Visitors to the Picasso exhibition in 1955 infront of the famous "Guernica", Stadtarchiv Munich
Postwar — Art between the Pacific and the Atlantic, 1945-1965
Symposium, 22–24 May, 2014
The terms postwar, post-colonialism and post-communism describe the historical conditions under which the world has developed since 1945. As individual subjects of art historical inquiry and analysis they represent a three-part, long-term research and exhibition project that is being developed by Haus der Kunst and international institutional partners across eight years of research. The purpose of the research project is to bring together leading and emerging scholars, historians, artists, curators, theorists, and students to examine the artistic forces and cultural legacies that have shaped the production of art since 1945.
Conceived as an in-depth study of the postwar period, this first iteration of the project "Postwar — Art between the Pacific and Atlantic, 1945-1965," is planned to open at Haus der Kunst in early 2016 and subsequently at Tate Modern. The exhibition shifts the focus away from the Western/European vantage point and redirects attention to the polyphonic and multifocal examination of art since 1945. "Postwar" therefore seeks to understand the complex legacies of artistic practice and art historical discourses that emerged globally in the aftermath of World War II’s devastation. Through the vital relationship between art works and artists, produced and understood from the perspectives of international, regional, and local contexts, the research and exhibition will trace artistic developments in the first twenty years after the war by following the sweeping lines of the two oceans across Europe, Asia, the Pacific Rim, Africa, the Mediterranean, North America, and South America. Probing differing concepts of artistic modernity such as abstraction, realism, figuration, and representation, the project will explore how receptions and formulations of modernism informed the manifestation of specific variants of modern art. By following these lines, "Postwar" straddles continents, political structures, economic patterns, and institutional frameworks. Alert to the political and cultural implications of both the Atlantic and Pacific, the diachronic axis of the project’s research scope stretches from Germany to Japan as representatives of the Atlantic and Pacific hemispheres.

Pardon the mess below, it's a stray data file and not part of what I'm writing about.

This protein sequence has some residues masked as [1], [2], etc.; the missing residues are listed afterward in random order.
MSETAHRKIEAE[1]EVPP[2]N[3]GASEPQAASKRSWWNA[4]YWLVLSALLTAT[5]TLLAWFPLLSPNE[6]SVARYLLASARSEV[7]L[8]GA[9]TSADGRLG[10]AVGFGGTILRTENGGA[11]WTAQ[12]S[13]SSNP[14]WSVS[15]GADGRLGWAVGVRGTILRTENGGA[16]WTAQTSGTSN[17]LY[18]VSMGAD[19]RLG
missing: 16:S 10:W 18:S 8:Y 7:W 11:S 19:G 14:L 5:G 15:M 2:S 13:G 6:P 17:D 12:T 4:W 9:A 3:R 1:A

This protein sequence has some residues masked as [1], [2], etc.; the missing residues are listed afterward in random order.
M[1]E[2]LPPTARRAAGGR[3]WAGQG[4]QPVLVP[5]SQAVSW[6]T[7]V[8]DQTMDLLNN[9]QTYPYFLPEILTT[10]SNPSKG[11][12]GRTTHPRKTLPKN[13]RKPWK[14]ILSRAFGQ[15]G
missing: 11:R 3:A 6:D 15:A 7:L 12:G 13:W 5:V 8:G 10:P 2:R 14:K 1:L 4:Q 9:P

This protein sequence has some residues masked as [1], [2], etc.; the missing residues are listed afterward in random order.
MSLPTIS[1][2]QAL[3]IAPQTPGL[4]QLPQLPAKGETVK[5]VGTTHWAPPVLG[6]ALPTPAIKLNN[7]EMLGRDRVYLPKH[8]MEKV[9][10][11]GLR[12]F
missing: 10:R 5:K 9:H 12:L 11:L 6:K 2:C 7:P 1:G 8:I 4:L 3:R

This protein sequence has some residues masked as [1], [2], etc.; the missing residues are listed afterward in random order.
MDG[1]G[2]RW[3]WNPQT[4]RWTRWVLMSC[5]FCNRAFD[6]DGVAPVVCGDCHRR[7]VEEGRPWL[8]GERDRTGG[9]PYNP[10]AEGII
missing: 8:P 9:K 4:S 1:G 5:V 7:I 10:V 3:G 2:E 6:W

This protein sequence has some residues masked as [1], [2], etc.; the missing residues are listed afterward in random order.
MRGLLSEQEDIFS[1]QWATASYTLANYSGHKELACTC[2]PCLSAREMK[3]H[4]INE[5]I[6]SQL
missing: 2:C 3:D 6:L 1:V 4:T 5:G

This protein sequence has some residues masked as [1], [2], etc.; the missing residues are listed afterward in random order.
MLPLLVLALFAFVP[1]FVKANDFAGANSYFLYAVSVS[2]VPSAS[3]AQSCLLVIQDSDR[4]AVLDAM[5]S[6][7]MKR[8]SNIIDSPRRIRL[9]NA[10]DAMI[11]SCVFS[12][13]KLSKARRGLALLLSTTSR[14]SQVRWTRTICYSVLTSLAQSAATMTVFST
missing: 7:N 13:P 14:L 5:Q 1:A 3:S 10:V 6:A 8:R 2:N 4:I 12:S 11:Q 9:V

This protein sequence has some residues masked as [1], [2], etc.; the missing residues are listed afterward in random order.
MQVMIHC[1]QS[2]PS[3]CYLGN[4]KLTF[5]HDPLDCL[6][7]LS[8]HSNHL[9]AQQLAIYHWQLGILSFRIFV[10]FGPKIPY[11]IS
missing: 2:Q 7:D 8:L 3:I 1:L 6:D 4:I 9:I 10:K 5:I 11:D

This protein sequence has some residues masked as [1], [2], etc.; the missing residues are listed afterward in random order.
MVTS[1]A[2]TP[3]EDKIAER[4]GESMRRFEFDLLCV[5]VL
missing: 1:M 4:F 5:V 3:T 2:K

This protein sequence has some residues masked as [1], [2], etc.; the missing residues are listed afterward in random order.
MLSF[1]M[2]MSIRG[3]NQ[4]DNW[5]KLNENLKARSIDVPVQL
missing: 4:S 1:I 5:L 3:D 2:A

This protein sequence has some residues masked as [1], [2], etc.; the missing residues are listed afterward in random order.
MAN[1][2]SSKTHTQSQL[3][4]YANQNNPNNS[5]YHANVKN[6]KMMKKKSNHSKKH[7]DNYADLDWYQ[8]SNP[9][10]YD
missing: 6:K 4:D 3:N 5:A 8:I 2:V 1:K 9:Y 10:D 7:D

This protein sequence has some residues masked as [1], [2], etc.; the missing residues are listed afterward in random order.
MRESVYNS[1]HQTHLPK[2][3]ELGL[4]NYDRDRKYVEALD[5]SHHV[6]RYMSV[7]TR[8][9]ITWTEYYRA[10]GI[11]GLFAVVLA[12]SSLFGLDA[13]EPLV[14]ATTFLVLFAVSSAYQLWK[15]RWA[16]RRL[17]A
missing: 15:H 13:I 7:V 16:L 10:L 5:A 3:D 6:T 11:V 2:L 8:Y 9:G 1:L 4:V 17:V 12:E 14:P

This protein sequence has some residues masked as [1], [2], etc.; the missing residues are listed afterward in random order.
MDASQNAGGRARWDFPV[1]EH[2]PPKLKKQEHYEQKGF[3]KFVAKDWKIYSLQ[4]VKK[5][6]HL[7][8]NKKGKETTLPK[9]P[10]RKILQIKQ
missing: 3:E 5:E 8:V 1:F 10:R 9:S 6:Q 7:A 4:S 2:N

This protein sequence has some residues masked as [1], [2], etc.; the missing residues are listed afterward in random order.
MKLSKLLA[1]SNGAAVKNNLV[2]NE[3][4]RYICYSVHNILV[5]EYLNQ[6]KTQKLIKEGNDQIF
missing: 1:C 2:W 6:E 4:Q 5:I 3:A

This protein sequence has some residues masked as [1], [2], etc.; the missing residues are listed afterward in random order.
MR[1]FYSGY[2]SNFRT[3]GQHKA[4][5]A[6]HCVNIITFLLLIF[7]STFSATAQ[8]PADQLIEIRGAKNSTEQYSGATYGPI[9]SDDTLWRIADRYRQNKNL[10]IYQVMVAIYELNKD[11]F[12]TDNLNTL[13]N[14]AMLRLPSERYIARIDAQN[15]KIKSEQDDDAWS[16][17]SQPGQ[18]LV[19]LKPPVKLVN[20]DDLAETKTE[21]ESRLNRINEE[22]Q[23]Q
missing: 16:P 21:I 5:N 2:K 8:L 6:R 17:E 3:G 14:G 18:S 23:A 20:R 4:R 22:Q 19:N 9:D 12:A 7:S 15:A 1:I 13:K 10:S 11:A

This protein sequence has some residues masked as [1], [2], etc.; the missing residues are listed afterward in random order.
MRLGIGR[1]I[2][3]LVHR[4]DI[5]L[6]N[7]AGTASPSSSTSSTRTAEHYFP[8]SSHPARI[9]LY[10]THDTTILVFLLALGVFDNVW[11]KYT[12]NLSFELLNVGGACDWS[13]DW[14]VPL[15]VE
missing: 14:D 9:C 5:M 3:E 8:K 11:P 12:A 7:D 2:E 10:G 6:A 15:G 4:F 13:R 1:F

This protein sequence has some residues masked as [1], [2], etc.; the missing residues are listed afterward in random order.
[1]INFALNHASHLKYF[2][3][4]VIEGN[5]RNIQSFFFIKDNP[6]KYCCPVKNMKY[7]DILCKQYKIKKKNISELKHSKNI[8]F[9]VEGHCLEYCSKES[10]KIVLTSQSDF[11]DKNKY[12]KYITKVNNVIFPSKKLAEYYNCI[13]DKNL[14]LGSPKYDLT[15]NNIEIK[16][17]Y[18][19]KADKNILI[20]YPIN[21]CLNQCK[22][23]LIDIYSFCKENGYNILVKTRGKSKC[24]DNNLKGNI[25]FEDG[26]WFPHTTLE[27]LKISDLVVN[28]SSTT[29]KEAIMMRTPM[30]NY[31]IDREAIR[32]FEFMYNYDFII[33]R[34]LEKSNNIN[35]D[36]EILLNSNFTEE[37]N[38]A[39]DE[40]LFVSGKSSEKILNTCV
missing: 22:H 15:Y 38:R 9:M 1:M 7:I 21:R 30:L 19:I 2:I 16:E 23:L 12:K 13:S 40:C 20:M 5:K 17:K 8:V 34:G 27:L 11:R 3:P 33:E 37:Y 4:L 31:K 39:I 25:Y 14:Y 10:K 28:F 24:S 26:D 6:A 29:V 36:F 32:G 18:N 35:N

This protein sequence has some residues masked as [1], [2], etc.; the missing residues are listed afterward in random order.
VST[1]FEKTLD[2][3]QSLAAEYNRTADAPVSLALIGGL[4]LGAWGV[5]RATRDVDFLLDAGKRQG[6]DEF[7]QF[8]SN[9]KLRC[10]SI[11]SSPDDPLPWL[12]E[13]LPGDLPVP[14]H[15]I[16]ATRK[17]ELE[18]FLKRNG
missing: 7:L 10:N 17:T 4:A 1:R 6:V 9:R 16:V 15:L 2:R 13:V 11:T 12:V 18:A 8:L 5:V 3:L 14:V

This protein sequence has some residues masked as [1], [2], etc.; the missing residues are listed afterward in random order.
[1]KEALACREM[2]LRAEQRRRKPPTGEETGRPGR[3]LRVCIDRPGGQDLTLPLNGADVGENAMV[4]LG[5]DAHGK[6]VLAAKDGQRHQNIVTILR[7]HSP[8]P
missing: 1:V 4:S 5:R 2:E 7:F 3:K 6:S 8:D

As part of the research and exhibition project, a broad spectrum of events, conferences, and publications have been planned of which the "Postwar — Art between the Pacific and Atlantic, 1945-1965" symposium is the first. Convened at the Haus der Kunst in collaboration with the Tate Modern on 22-24 May, 2014, the symposium is an attempt to reconsider and re-examine the two decades following World War II. If we are to remap the cartographies of postwar modernism, what sort of methodologies might we deploy? How, we might ask, were radical aesthetics iterated and to what extent did the political exert pressure on the aesthetic, the cultural on the artistic? In turn, how did artists, critics, and intellectuals negotiate, resist, or even subvert political ideologies? How were artistic practices and aesthetic frameworks re-construed in dispersed political and cultural contexts, especially in response to hegemonic paradigms? Conversely, how did artistic and intellectual movements from the former colonial peripheries impact the terrains of modernism? How then did the circulation of art, objects, discourses, and ideas shape the global contours of postwar modernism? What, if any, were the connections between form and context in the postwar world?
The project "Postwar — Art between the Pacific and Atlantic, 1945-1965" is funded by the German Federal Cultural Foundation and the Goethe-Institut.
Post a Comment